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Welcome to the first edition of Tech Talk! In this issue, we are going to cover a subject that is asked by a lot of new reloaders. We will show you how to set-up your loads for optimum accuracy, even if you are using a long bullet jump from a magazine. We will use a .222 Remington cartridge for the example; although, these procedures and tools are applicable for any other cartridge that you might be working with.
We will illustrate this condition, and then show you how to use bullet jump testing to find how far off the lands your bullet can be, while still delivering accuracy. It helps to have a few tools to assist you with this fairly simple process. You will need a caliper, either dial or digital, for the precision measurements, an OAL tool that will allow you to find out how far the maximum length is for your bullet to touch the lands of your barrel, and a bullet comparator, so that you can get precision reference measurements from the ogive of the bullet.
There will be several parameters that we will be working to overcome. The first situation will be for rifles that are set up with throats so far out that we are not able to touch the throat and have the bullet remain in the case neck. The second situation to address is a rifle that has a lot of rounds shot through it, and the rifling has eroded forward from simply being fired a lot. The third situation is if we are using a rifle with a magazine and we need to be able to feed ammo through it.
With the rifle used for our example, the rifling has eroded out so far that cartridges will no longer feed properly from its magazine. However, we will show that accuracy can be attained by seating the bullets further back from the lands rather than being closer to the lands, and properly fit in the magazine.
Since we have used the Hornady OAL tool to determine what the maximum length is to touch the rifling in the barrel, we can use the bullet comparator to give us the precise reference measurements from the bullet ogive that we need. The comparator will allow us to use a precision reference measurement, for the Case Base to Ogive (CBTO) measurement. This will be more precise as compared to the Case Overall Length (COAL) measurement which can vary by measuring to the tip of the bullet. In the case of the .222 Remington we will be starting at the SAAMI 2.130” COAL, to fit the rounds into the magazine, to start our bullet jump tests from.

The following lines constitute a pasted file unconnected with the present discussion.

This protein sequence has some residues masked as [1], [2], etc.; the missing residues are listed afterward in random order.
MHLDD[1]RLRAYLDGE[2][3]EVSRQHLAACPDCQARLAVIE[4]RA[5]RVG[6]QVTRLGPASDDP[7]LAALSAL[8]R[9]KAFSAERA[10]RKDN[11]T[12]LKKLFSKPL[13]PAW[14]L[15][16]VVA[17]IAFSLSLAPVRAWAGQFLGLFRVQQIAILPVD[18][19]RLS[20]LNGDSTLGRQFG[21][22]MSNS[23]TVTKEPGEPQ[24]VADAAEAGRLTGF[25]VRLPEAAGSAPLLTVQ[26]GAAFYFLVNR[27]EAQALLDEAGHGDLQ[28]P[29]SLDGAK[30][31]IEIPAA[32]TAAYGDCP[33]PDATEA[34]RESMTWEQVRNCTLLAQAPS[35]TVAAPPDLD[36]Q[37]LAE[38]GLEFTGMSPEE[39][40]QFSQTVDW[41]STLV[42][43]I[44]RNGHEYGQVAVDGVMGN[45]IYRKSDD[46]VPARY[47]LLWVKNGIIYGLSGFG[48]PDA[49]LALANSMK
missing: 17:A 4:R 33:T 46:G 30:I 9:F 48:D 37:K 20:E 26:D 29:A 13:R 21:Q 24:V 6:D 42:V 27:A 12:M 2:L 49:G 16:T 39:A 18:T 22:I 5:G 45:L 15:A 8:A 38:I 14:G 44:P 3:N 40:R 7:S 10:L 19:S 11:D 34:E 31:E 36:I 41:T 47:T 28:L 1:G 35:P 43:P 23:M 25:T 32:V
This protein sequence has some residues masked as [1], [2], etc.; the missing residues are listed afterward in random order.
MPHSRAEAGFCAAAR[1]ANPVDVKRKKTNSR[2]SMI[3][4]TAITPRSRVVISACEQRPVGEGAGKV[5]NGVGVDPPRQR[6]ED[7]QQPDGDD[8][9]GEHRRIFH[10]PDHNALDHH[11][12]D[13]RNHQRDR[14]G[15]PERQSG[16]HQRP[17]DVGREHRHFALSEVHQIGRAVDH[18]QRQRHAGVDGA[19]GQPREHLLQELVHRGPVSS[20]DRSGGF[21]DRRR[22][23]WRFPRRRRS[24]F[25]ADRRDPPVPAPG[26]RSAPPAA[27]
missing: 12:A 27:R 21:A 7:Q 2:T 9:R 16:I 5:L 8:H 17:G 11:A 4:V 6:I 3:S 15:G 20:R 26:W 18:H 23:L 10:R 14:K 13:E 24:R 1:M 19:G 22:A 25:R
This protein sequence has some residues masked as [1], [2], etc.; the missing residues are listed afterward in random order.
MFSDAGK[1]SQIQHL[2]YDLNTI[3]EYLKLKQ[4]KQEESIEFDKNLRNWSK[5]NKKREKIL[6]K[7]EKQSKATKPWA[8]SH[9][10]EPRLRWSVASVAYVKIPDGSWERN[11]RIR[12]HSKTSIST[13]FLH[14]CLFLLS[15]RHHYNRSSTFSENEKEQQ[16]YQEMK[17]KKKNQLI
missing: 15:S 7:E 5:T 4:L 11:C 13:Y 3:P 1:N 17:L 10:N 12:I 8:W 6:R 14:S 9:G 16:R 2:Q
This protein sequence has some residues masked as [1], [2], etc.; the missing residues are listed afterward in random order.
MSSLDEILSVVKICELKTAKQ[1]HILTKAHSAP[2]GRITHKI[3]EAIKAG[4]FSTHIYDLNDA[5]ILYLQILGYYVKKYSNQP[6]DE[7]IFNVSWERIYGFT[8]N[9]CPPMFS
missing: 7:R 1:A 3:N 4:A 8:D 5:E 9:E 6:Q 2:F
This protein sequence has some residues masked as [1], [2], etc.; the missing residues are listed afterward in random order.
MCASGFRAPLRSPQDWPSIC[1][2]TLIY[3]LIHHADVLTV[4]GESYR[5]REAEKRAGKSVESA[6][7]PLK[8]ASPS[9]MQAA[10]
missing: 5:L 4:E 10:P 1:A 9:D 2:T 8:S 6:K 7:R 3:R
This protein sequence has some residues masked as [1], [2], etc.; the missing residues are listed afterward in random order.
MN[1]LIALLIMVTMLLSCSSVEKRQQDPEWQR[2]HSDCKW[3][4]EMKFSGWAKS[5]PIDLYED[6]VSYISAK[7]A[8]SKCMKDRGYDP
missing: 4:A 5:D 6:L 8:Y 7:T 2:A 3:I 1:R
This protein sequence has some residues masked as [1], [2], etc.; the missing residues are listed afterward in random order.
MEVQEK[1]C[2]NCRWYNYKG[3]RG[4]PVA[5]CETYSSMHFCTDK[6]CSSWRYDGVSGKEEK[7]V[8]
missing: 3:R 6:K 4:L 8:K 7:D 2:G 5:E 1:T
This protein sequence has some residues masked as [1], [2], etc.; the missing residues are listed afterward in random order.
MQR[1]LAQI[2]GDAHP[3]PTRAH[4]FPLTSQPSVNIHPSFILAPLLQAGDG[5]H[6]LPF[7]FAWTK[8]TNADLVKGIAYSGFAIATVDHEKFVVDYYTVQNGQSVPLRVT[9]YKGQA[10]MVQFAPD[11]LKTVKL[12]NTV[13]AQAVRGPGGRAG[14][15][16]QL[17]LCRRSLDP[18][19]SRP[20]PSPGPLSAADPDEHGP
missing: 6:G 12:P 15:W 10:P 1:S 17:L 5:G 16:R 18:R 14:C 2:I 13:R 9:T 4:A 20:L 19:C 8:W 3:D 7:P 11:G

We can look at the following results to make our determinations as to what seating depth has delivered the best accuracy. Target #1 was shot at a 2.130” COAL, and the group measured 0.432” inches. Target #2 was shot with the bullet seated 0.005” deeper, at a 2.125” COAL. This group measured 0.513” inches. Target #3 was shot with the bullet seated another 0.005” deeper, at a 2.120” COAL. This group measured 0.565” inches. All targets were shot at 100 yards, with the Berger 52 grain Match Varmint bullet, and no other load changes were made other than bullet seating depth.
As you can see, we have been able to show a noticeable decrease in the group size. We would be looking at continuing to work from the SAAMI 2.130” COAL, since it delivered the smallest group fired during this test. This rifle would be considered to be capable of 1/2 inch accuracy, and we now have a round that will not only feed from the magazine, but is shooting very good groups. This had been accomplished with the bullet being jumped 0.056” off of the lands!
We are using the bullet seating depth to tune for an optimum accuracy node in the barrels vibration cycle. The goal is to have all bullets to exit the barrel in the same location in its vibration cycle! Once you accomplish this, you will be well on your way to keep your loads, in tune, for maximum accuracy for the life of your barrel!
PS: We would like to thank the folks at the Indiana DNR, Roush Lake Shooting Range facilities, for the use of their range facilities for this testing.